- Requests for large upfront payments, such as half or more of the total cost.
- Requests for consumers to sign over their insurance check.
- Offers to begin work immediately.
- No written contract outlining the work to be done.
- Door-to-door sellers who don’t notify consumers about their cancellation rights.
Tips to avoid problems include:
- Research businesses carefully. Search for complaints on file with the Ohio Attorney General’s Office or Better Business Bureau, contact past customers, and search the names of the business and the individuals offering services. Don’t accept services from someone who refuses to provide proper identification.
- Check your insurance policy. Determine what coverage you have and what steps you should take.
- Get multiple estimates. For a large clean-up job, consider getting estimates from at least three different contractors. Be wary if one contractor quotes a price that is dramatically lower than the prices other businesses are offering. The contractor later may demand more money or fail to complete the work as promised.
- Don’t make large payments in advance. Be wary of contractors who demand large upfront payments, such as half or more of the total cost. Also be cautious of contractors who ask you to sign over your insurance check. Try to pay in increments, as the work is completed to your satisfaction. Get a written contract detailing the costs, the work to be done, the starting and end dates, and any verbal promises made by the contractor.
- Understand your cancellation rights. If the contract resulted from a door-to-door sale, you generally have three days to cancel the contract, according to Ohio’s Home Solicitation Sales Act. The seller should give you written notice of these rights.
- Consider paying with a credit card. Paying with a credit card generally gives consumers greater protections to dispute unauthorized charges, especially compared to paying in cash.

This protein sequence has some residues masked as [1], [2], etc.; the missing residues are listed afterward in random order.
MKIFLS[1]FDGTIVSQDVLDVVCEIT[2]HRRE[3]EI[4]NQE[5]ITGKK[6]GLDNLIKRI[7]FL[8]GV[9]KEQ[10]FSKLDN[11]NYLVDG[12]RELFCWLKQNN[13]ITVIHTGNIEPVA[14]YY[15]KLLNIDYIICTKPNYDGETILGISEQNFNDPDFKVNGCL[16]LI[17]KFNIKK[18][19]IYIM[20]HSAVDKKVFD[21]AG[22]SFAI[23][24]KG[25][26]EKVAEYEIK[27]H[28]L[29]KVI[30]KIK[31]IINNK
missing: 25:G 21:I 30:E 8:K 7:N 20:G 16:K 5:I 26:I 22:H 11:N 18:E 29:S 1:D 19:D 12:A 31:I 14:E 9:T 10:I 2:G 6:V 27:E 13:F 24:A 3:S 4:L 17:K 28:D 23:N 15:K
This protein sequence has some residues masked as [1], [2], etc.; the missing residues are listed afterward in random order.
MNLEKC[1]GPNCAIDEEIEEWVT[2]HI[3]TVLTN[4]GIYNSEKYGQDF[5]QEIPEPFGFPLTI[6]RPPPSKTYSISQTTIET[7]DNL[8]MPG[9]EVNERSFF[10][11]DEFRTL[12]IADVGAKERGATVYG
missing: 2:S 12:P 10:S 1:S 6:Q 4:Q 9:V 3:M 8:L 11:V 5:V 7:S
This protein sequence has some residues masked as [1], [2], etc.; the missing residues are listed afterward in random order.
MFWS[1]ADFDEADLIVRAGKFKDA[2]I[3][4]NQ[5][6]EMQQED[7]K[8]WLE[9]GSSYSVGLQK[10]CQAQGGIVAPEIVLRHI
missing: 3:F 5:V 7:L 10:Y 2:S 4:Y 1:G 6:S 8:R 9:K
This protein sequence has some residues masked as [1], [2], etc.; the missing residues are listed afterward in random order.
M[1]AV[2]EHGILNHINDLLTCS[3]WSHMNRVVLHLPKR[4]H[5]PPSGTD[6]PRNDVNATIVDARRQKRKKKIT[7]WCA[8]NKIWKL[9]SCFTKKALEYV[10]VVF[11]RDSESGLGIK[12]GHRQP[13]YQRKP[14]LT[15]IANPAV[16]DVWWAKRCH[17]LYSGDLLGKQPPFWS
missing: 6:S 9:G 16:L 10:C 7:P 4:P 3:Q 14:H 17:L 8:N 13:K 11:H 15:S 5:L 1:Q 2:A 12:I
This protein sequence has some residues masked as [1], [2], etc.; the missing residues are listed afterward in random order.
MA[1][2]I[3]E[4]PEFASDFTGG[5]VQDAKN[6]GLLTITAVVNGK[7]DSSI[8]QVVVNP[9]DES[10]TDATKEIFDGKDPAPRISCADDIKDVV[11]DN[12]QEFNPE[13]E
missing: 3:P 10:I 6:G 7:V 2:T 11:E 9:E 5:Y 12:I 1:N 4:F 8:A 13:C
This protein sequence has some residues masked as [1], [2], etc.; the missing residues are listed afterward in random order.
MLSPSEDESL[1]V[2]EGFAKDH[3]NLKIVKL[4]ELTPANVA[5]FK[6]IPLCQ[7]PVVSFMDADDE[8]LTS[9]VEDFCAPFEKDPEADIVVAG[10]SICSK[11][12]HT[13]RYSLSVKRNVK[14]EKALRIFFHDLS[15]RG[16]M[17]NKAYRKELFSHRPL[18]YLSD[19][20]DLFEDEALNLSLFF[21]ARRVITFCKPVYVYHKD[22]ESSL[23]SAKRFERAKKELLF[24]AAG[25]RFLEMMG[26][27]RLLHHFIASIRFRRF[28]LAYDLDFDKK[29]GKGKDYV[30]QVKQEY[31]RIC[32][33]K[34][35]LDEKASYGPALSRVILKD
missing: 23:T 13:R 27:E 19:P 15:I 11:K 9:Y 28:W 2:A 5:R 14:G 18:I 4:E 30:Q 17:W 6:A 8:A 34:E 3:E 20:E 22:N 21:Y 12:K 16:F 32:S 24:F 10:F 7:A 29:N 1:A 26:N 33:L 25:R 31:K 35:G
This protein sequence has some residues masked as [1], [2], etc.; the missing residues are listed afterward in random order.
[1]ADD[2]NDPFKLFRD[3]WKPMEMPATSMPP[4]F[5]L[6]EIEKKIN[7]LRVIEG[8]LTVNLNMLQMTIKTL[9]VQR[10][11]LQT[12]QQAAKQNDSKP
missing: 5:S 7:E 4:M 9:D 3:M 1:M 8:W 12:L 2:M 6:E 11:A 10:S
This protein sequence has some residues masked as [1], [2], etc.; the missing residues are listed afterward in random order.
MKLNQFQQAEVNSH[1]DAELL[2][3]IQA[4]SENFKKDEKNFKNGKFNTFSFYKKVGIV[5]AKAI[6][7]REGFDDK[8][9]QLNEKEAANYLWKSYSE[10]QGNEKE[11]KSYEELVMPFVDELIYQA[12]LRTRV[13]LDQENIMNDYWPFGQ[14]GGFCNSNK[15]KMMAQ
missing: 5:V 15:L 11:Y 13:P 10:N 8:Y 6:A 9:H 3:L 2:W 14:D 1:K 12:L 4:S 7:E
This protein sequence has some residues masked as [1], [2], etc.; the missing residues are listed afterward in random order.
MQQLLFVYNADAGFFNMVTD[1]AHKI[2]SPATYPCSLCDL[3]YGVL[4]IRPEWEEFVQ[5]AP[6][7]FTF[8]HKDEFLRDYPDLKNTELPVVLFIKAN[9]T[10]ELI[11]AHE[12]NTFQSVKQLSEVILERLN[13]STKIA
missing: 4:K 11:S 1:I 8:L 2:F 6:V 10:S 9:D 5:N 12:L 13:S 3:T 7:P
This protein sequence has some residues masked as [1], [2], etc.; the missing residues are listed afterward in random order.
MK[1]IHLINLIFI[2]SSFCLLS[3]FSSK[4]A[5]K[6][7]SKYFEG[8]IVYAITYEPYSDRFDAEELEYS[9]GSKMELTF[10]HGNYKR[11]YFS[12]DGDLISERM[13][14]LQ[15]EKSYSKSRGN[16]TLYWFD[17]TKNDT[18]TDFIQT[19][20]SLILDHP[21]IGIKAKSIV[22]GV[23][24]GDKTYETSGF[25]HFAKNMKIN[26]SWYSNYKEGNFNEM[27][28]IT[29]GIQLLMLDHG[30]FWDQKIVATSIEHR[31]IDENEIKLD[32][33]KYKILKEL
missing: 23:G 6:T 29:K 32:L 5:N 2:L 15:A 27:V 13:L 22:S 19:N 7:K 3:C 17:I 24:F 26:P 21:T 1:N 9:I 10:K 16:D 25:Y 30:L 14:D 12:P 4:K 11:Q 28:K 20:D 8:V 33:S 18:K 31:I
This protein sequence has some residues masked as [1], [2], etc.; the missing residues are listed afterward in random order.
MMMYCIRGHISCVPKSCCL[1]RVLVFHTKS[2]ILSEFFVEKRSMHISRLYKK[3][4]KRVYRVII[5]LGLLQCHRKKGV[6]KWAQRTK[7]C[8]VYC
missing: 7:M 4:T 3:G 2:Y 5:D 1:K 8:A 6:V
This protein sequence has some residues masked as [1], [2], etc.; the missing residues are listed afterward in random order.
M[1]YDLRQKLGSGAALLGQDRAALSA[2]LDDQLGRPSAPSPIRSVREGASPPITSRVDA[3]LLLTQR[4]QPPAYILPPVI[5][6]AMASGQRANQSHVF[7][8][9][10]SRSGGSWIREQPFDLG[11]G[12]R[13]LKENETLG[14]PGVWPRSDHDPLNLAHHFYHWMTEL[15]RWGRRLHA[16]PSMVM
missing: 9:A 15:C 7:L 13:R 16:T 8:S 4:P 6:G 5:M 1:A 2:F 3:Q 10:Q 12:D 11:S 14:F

After extensive flooding occurs, some flood-damaged vehicles ultimately may enter the market. For example, individuals may sell cars online without disclosing flood damage, or dealers may purchase cars at auction without realizing that they were damaged in a flood.
Used-car buyers can help protect themselves by checking vehicle history reports using services such as the National Motor Vehicle Title Information System, CARFAX, and the National Insurance Crime Bureau.
History checks may not show the complete background of a vehicle, so consumers also should have the vehicle evaluated by an independent mechanic before making a purchase.
Signs of potential water damage include:
- Stains or odors. Look in the trunk and pull up carpet to see if there is mold, rust, or odor. A musty smell is a strong indicator of water damage. Also, be aware of strong cleaning odors or air fresheners, as these scents can cover up musty odors.
- Dirt. Inspect areas of the car that may be hard to clean, such as the trunk, glove compartment, or dashboard. If you find dirt or rust in these hard-to-reach spots, the car may have been flooded.
- Brittle wires or electrical problems. Problems such as an ignition that does not start or lights that appear foggy or do not work may indicate water damage, especially in conjunction with brittle wires.
Consumers who need help or who want to report a potential scam should contact the Ohio Attorney General’s Office at www.OhioProtects.org or 800-282-0515.
With water rising, Ohio Department of Aging urges older residents to exercise caution
Flooding of areas surrounding the Ohio River and its tributaries are expected into next week and could be significant. Small streams and lowland flooding is possible. A line of strong to severe storms may pose a damaging wind threat to the greater Cincinnati area Saturday night.
“Flooding is one type of severe weather we can encounter in our state. Older Ohioans have a deep knowledge of the communities in which they live, and many have experienced flooding in the past. But every flooding event is different, and we want them to be prepared and know how to reach out for help when needed,” said Beverley Laubert, Interim Director of the Ohio Department of Aging.
Older adults are advised to review their emergency plans and route of evacuation should they need to leave their homes for safety. The Ohio Emergency Management Agency offers several tips:
• Turn Around, Don’t Drown! is critical for all drivers to remember.
• Avoid walking or driving through flood waters.
• Do not drive over bridges that are over fast-moving floodwaters. Floodwaters can scour foundation material from around the footings and make the bridge unstable.
• Just 6 inches of moving water can knock you down, and one foot of moving water can sweep your vehicle away.
Older adults may have a few additional considerations:
• Instructions for rescue personnel to help relocate safely and quickly in an emergency, such as the need for assistive devices (e.g., cane, walker, oxygen).
• A backup supply of daily medicines and the means to store them properly.